What CCP needs to do here is get off the whole dark brooding dystopian future… after all, this is the future where anything should go, so if you can name yourself DoomBunny or HVAC Repairman (or even Dabigredboat) in-game and be taken seriously… and at least one of those people is… then fix things so you can find a decent hat in New Eden. Dystopias tend to have pretty decent hat selections. Look at Blade Runner or that snappy model Alan Arkin wore in Gattaca. And lets not forget the Mad Max series. Or the Soviet Union. Police states and dictatorships practically rise and fall on their haberdashery selections.
So here is what I want.
I want to have a wide selection of hats, from subdued to zany, that I can buy from the in-game cash shop and apply directly to my in-game avatar so when anybody sees it come up in an info screen… or if they are one of those horrible people that leave icons on in chat… there is my damn hat in full view making exactly the statement I want… which is that I think hats are cool. In a year I want Rixx Javix to look at the store in EVE Online and say something like, “I can’t keep up with that.”
But that is not all I want.
No, I want an entire hat subsystem in the game. I want to be able to buy a hat from the store and apply it to my avatar right away, easy-peasy, no questions asked. I want a hat inventory window where I can view and select from my ever growing collection of hats so I am always wearing the hat appropriate to my mood and the occasion. I want the method by which I acquire in-game currency… Aurum, isn’t it? I want that simplified. I don’t want to have to buy a PLEX and then convert it to Aurum. That commits me to a nearly $20 transaction. Just sell me a stack of Aurum, small to large, starting at $5.
Which leads me to the last, and most essential bit. Make the hats cheap.
We have a luxury item with a non-insignificant amount of overhead to create, but which has almost zero incremental cost per unit sold. You make it once and sell it a zillion times and your costs don’t change all that much.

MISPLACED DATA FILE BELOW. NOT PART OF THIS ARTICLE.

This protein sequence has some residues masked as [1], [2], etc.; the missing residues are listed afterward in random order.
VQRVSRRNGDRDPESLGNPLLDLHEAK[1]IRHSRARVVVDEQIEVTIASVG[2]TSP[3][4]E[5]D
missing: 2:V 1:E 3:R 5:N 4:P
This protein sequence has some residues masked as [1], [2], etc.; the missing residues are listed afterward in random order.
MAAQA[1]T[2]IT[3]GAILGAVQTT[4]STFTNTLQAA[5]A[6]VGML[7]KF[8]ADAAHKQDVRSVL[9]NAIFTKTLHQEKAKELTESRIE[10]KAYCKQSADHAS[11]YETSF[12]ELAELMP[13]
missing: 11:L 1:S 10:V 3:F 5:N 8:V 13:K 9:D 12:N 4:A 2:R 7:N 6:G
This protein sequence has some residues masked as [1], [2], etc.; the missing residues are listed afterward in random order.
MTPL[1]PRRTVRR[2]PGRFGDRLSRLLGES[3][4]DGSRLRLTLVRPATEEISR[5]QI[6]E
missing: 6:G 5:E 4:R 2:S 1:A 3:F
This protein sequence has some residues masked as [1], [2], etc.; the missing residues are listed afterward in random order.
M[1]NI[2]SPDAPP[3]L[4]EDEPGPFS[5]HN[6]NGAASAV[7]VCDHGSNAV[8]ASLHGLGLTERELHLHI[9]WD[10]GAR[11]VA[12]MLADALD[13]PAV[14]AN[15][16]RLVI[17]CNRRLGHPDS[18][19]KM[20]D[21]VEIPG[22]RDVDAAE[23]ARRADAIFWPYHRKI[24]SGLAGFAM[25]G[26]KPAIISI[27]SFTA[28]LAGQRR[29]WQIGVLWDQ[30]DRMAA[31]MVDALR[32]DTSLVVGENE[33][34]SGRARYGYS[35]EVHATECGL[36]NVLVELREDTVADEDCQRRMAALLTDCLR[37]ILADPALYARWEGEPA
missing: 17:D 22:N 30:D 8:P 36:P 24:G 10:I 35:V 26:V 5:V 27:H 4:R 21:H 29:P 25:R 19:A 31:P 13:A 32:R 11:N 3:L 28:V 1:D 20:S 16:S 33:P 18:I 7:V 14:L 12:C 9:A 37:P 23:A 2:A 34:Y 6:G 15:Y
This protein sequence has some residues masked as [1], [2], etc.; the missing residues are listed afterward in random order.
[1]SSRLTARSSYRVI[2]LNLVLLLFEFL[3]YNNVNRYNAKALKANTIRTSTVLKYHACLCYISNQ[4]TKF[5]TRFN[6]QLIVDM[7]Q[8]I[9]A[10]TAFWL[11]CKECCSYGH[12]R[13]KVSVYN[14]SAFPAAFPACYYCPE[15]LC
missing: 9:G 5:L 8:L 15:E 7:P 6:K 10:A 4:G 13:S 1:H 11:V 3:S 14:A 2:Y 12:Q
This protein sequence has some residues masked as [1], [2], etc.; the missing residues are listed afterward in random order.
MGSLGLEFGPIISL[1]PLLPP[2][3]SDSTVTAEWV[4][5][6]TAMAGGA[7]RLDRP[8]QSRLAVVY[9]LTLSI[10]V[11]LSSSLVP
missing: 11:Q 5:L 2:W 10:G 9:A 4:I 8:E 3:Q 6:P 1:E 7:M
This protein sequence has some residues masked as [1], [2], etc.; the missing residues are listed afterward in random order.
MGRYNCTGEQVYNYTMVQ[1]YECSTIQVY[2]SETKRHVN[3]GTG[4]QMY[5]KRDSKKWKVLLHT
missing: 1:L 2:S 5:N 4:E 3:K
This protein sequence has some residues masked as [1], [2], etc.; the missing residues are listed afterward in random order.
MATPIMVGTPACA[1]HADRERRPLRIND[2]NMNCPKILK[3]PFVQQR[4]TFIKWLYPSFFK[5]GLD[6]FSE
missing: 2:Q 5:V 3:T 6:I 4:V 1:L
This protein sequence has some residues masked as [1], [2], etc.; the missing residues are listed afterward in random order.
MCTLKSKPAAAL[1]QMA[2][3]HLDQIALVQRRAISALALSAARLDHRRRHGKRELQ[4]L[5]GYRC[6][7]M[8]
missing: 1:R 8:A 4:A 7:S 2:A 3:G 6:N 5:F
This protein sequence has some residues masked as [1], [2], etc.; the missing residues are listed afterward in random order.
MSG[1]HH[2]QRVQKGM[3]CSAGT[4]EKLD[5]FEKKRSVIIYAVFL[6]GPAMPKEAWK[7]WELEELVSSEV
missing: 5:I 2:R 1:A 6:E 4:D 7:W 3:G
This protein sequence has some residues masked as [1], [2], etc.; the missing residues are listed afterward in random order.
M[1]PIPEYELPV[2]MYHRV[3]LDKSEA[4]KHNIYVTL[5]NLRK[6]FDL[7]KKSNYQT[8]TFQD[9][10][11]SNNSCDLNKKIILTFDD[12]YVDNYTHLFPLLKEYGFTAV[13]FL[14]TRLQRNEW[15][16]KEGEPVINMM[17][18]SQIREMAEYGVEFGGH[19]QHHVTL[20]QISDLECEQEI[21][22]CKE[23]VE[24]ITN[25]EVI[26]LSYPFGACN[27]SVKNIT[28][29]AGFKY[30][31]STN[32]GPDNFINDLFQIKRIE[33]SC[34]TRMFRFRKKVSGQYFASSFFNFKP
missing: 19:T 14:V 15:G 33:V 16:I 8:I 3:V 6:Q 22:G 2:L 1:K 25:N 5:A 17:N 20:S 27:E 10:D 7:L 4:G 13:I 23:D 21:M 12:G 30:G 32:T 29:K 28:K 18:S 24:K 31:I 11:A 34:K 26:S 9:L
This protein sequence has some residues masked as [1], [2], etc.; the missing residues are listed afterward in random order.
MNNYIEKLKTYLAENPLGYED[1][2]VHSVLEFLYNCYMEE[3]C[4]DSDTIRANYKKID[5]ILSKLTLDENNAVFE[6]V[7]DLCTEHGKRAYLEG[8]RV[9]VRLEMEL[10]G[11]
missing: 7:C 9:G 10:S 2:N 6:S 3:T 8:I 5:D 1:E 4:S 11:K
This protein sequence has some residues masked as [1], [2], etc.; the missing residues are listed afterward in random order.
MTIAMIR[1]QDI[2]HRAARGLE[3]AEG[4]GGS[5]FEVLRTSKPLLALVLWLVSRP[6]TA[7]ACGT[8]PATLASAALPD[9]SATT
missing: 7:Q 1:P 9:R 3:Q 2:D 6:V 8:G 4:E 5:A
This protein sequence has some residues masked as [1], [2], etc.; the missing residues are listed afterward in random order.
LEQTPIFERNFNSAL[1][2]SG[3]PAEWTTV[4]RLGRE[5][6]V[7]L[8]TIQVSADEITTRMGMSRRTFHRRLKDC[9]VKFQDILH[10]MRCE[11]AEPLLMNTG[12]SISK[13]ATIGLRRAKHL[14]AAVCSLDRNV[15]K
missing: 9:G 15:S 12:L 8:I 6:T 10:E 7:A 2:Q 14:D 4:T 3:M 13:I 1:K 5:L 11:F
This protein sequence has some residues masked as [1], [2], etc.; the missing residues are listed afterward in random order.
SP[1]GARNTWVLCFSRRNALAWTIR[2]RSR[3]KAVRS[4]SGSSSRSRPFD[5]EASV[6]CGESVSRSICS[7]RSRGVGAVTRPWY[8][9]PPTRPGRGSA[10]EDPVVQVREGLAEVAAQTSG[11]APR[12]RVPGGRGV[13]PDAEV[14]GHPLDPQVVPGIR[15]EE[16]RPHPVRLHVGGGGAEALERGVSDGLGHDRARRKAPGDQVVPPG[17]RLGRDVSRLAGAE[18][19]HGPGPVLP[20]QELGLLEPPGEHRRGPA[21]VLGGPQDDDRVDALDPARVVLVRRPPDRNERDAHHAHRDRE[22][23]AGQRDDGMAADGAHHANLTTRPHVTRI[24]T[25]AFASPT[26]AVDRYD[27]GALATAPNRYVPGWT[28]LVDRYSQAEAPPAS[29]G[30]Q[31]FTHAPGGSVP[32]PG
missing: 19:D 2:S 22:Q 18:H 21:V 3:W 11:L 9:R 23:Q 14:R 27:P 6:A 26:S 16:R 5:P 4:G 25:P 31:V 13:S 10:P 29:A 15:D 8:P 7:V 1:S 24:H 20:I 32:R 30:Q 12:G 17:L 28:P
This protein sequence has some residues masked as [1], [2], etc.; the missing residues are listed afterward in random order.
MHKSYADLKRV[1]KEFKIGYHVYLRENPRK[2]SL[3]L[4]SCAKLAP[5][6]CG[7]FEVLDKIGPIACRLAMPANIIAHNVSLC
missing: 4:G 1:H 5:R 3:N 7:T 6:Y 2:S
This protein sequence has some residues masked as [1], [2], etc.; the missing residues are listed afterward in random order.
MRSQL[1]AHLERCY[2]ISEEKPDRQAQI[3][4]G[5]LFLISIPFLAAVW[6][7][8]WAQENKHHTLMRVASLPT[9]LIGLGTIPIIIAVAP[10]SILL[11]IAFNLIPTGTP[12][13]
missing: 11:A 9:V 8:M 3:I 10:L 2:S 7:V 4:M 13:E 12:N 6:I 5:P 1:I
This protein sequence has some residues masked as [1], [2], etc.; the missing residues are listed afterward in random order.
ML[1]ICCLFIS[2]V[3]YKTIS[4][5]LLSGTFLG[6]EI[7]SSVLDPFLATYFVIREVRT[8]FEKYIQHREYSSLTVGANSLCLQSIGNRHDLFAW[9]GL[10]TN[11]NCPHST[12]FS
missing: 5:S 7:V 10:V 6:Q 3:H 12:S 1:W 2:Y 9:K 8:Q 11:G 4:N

Because here is something that Jester got totally right on the similar topic of ship skins, which are too expensive (and too inconvenient) for most people to buy for ships they are going to lose.
Price the hats so that you will sell many. I want them to be cheap enough that an FC can call for a specific hat style and get decent turn out on that front. I want them to be cheap enough to feel okay calling anybody who refuses to “hat up” a cheap-ass scrub. I want to see GSOL running around in yellow construction hats and Theta Squad in fezzes and Triumvirate in very serious fedoras and a halo for The Mittani and a selection of pirate hats and horned Viking helms for every low sec pirate corp to feel included.
What hat would you and your corp or alliance want?
I know, I know, technical details, 3D modeling, limited resources, everything is too hard. Make the hats freakin’ stickies to apply to your avatar ala that horrible system in Google Hangouts. You can add in fright wigs, red ball noses, and bow ties while you’re at it them.
All I know is that I want some decent, affordable hats dammit.
Which CSM member will take up this cause? Who will lead the campaign for more hats in New Eden?
I would, but I’m trying to get this Soviet Naval officer’s cap on my avatar. It just isn’t quite right.
A work in progress.
World of Warcraft – 10 Years 10 Questions August 11, 2014Posted by Wilhelm Arcturus in entertainment, EverQuest II, World of Warcraft.
Over at ALT:ernative chat there is a survey request centered around the impending World of Warcraft ten year anniversary. Since bloggers do it for an audience, I will answer the questions in the form of a blog post (as bloggers were encouraged to do.) You are encouraged to respond as well. Please go to the site linked for recommended response methods.
1.Why did you start playing Warcraft?